Just got back from a 10-day road trip with my wife and 2 boys, aged 10 and 4. Although it was a really fun and enjoyable trip, we had our moments of high stress and anxiety. Thought I’d whip up a post to share our experiences and hopefully provide a little wisdom to help those of you that are thinking about a road trip with your kids.
Everybody knows to take snacks, toys, and entertainment, but these are the things we found especially helpful this time around.
Some of the advice you may have to take with a grain of salt, say, if you have girls, or perhaps kids of different ages. But by & large, I’m hopeful that most of the points will be fairly universal in nature and will make sure your next road trip isn’t the last one your family will ever do!
1. Space out the kids!
Driving a vehicle with multiple rows? If you can, space the kids on separate rows. Now I’m sure this’ll ruffle some feathers of parenting experts, but in our family, the boys get along so well that they manage to annoy each other incessantly. This is probably more important if the kids are not very close in age, and may have more of a tendency to fight if forced to sit in a fixed position for a long period of time.
If you have oodles of children this becomes more of a strategic placement issue – put the peacemakers between the arguers. This will understandably be more of a challenge, but I believe giving kids space in the vehicle will help keep them more well-behaved.
2. Earplugs are your (or the kids’) friend
Yes, I love my boys, but sometimes being in the passenger seat (not the driver’s seat because this would be dangerous), I just want to ratchet my chair back a little and nod off uninterrupted. Earplugs help to alleviate the high-pitched voices that come from the little people in the vehicle.
For kids, if you’ve got a reader, maybe that child wants to use earplugs so they can have a more peaceful environment.
3. Bribery works
With everyone is such close proximity, we suspend traditional no bribery parenting rules. From 1st dibs on the iPod , to whether or not we go out for ice cream later, the fun stuff you want to do (and were already planning to do) easily becomes a reward for good behavior in the car or hotel.
4. Pringles snack-sized container
Let’s face it – kids are smaller than us and thus, their bladders are smaller. So they are going to want to go to the bathroom more frequently. Stopping at a rest area every 30 minutes isn’t the most practical nor is there necessarily one available every time you need one, so what do you do?
We stop the caravan, get the kids out of their seats, and help facilitate a bladder-emptying session in an empty snack-sized Pringles container (in this case) while they remain in the vehicle. This could be whatever you have on-hand, but I’m just tellin’ ya, not a bad idea!
Of course, pull off to the side of the road safely and don’t flaunt what you are doing to traffic that may pass you.
5. Swap out drivers
Of course this will only work if you have at least one other driver in the family. What works best for us is to have each spouse drive equal (or close to equal) increments on the road. Instead of having one spouse do most of the driving, which usually burns them out, we like our drivers fresh and alert.
Try to change maybe every 90 minutes or so. This also lets the non-driving person do something they enjoy that’s a little less intensive, like browse the internet on their phone, read a little, or enjoy a snack.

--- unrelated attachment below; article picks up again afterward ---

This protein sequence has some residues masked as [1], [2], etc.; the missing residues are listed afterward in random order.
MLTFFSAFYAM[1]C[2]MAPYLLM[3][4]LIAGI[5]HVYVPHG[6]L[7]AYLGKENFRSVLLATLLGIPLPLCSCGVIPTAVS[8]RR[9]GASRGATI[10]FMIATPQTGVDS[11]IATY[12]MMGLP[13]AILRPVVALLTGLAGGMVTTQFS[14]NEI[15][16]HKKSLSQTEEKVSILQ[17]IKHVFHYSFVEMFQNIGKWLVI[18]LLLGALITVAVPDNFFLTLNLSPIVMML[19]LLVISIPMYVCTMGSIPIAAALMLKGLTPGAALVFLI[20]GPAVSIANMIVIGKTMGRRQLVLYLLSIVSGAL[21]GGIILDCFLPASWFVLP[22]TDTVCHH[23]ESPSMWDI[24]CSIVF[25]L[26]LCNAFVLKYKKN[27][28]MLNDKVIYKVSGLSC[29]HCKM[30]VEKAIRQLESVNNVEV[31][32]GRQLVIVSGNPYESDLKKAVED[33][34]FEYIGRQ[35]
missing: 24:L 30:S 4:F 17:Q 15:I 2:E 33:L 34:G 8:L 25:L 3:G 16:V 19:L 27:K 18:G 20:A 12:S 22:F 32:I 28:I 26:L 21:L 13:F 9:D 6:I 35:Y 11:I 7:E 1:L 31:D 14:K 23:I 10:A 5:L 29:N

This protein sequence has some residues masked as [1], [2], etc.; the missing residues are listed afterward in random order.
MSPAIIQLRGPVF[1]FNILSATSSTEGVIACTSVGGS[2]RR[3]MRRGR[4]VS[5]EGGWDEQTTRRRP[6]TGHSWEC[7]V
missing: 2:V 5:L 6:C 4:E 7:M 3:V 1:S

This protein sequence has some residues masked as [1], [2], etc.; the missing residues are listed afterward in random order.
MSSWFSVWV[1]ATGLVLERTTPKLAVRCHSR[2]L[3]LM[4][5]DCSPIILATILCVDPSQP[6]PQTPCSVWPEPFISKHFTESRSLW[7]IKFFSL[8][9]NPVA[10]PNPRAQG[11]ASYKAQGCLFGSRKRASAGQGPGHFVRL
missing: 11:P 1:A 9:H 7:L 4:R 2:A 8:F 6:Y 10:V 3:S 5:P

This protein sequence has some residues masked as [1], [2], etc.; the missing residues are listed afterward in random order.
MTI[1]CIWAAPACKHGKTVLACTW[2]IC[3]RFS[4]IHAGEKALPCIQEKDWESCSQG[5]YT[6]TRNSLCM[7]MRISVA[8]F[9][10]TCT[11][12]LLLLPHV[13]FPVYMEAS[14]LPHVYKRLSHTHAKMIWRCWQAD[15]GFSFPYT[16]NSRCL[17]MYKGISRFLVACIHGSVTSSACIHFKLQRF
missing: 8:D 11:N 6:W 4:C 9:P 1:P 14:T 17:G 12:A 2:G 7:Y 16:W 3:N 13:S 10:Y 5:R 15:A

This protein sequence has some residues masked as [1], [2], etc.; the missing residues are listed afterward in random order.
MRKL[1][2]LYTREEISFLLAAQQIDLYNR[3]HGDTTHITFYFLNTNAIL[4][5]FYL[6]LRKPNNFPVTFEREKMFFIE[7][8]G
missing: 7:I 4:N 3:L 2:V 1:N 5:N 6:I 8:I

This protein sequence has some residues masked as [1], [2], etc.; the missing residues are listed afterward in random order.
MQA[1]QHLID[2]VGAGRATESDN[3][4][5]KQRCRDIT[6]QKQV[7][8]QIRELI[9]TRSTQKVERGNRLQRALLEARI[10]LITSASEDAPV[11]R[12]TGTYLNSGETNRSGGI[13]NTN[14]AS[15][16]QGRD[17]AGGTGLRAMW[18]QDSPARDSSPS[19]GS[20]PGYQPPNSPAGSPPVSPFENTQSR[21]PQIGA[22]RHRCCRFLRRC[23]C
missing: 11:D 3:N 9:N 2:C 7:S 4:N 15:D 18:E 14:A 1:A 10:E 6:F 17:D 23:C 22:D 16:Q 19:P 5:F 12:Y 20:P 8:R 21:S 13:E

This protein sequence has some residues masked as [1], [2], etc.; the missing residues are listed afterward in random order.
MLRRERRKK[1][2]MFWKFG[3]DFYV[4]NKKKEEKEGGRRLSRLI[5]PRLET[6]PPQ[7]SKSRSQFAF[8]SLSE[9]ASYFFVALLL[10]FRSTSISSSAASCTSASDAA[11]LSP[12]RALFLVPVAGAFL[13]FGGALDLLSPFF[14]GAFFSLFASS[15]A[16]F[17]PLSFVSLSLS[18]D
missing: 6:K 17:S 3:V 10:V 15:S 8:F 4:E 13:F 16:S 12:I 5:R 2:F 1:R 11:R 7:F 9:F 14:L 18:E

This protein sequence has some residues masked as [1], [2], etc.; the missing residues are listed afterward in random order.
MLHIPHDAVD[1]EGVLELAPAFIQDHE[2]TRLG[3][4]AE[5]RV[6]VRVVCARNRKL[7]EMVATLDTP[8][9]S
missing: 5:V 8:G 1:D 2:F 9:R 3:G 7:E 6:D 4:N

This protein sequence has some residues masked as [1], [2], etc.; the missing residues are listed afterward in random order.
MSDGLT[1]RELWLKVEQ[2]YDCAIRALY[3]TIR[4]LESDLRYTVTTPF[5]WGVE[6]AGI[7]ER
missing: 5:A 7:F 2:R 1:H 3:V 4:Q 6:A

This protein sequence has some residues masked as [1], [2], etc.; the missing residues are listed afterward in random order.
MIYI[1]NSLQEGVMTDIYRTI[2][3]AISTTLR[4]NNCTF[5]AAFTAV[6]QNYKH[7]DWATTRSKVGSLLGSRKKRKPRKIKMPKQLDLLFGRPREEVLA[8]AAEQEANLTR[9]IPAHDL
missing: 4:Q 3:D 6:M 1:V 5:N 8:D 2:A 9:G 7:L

6. Going to a beach?
Expect to have a sandy car. There’s not really any way around this. Even if you do a thorough job of rinsing off under the shower at the beach, sand grains will somehow find a way in to your vehicle.
Don’t sweat the small stuff – when you get back home just count on a good car wash and vacuum of the interior.
7. It’s NOTHING like a vacation without kids
You could go to the same place, do the same activities, eat the same food, but the experience with kids is a 180 degree difference entirely, especially if your kids are smaller or medium-sized.
This is because they typically need a lot of maintenance and attention, and since they aren’t oriented to new areas yet, may experience anxiety, confusion, or just have a lot of questions to ask.
We have the brainiest 10-year old on Earth (don’t we all?) , and he likes to ask 10,000 questions. Most of the questions we have no idea how to answer, but by golly, we sure try.
Approach your vacation with adjusted expectations.
8. Hotel Pool is a God-send
From the tiny 2 1/2-star Best Western to the 4-star beachfront fancy pants hotel, almost every place has a pool these days. When you’ve been traveling in the car for multiple hours at a time and everybody’s a little frayed around the edges, nothing “chills out” the whole gang like a dip in pool. That super-stressful time between check-in and dinner can be alleviated with some family splash time.
9. DVD Player
I never thought we’d be one of those families that had a DVD player in their vehicle. Time change – roll with the punches. We purposefully don’t use ours during any outing other than vacation time. When we need to concentrate on driving through a new town, or one parents just wants a nap (see point 2), nothing quiets the vehicle quite like a favorite movie. For the record, we’ve played Frozen, The Lego Movie, and Wreck-It Ralph about 2,178 times.
10. Be Flexible
We originally planned on driving from Phoenix to San Diego to San Francisco to Yosemite National Park to Provo and back to Phoenix.
Boy, that was ambitious!
Once we got to Yosemite we decided to revamp our travel plans? Why you ask? Because we were all burning out from road time. After three 6-hour car days, we couldn’t imagine 2 more plus a 11-hour drive home.
From Yosemite we drove back to San Diego, stayed another 2 nights, and were happy campers, literally.
Hope these tips were helpful. What are your best travel tips for road trips with kids? Please leave a comment below!